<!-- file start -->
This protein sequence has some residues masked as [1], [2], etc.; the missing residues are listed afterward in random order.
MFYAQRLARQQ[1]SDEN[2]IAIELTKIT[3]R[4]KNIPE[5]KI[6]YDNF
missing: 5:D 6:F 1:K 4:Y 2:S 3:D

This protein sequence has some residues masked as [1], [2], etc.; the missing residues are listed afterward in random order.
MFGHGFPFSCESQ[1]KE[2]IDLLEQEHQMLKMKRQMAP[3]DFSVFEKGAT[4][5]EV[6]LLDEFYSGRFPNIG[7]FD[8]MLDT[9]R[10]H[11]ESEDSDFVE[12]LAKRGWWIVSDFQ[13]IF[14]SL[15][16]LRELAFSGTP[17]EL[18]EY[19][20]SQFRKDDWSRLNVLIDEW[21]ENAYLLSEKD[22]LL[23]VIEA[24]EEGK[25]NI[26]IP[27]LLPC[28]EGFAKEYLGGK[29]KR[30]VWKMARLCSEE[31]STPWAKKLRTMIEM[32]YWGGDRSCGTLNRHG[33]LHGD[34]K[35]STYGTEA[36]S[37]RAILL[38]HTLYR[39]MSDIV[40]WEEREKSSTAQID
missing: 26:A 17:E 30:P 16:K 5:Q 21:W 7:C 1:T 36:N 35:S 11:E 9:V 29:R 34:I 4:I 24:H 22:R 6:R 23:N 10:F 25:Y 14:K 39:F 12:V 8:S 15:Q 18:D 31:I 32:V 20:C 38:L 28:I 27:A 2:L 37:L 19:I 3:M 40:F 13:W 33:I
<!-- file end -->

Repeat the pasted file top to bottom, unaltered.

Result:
This protein sequence has some residues masked as [1], [2], etc.; the missing residues are listed afterward in random order.
MFYAQRLARQQ[1]SDEN[2]IAIELTKIT[3]R[4]KNIPE[5]KI[6]YDNF
missing: 5:D 6:F 1:K 4:Y 2:S 3:D

This protein sequence has some residues masked as [1], [2], etc.; the missing residues are listed afterward in random order.
MFGHGFPFSCESQ[1]KE[2]IDLLEQEHQMLKMKRQMAP[3]DFSVFEKGAT[4][5]EV[6]LLDEFYSGRFPNIG[7]FD[8]MLDT[9]R[10]H[11]ESEDSDFVE[12]LAKRGWWIVSDFQ[13]IF[14]SL[15][16]LRELAFSGTP[17]EL[18]EY[19][20]SQFRKDDWSRLNVLIDEW[21]ENAYLLSEKD[22]LL[23]VIEA[24]EEGK[25]NI[26]IP[27]LLPC[28]EGFAKEYLGGK[29]KR[30]VWKMARLCSEE[31]STPWAKKLRTMIEM[32]YWGGDRSCGTLNRHG[33]LHGD[34]K[35]STYGTEA[36]S[37]RAILL[38]HTLYR[39]MSDIV[40]WEEREKSSTAQID
missing: 26:A 17:E 30:P 16:K 5:Q 21:W 7:C 1:T 36:N 35:S 11:E 9:V 29:R 34:I 4:I 24:H 22:R 6:R 23:N 10:F 25:Y 14:K 39:F 12:V 8:S 15:Q 18:D 31:I 32:V 20:C 38:L 28:I 27:A 2:L 37:L 19:I 3:M 40:F 13:W 33:I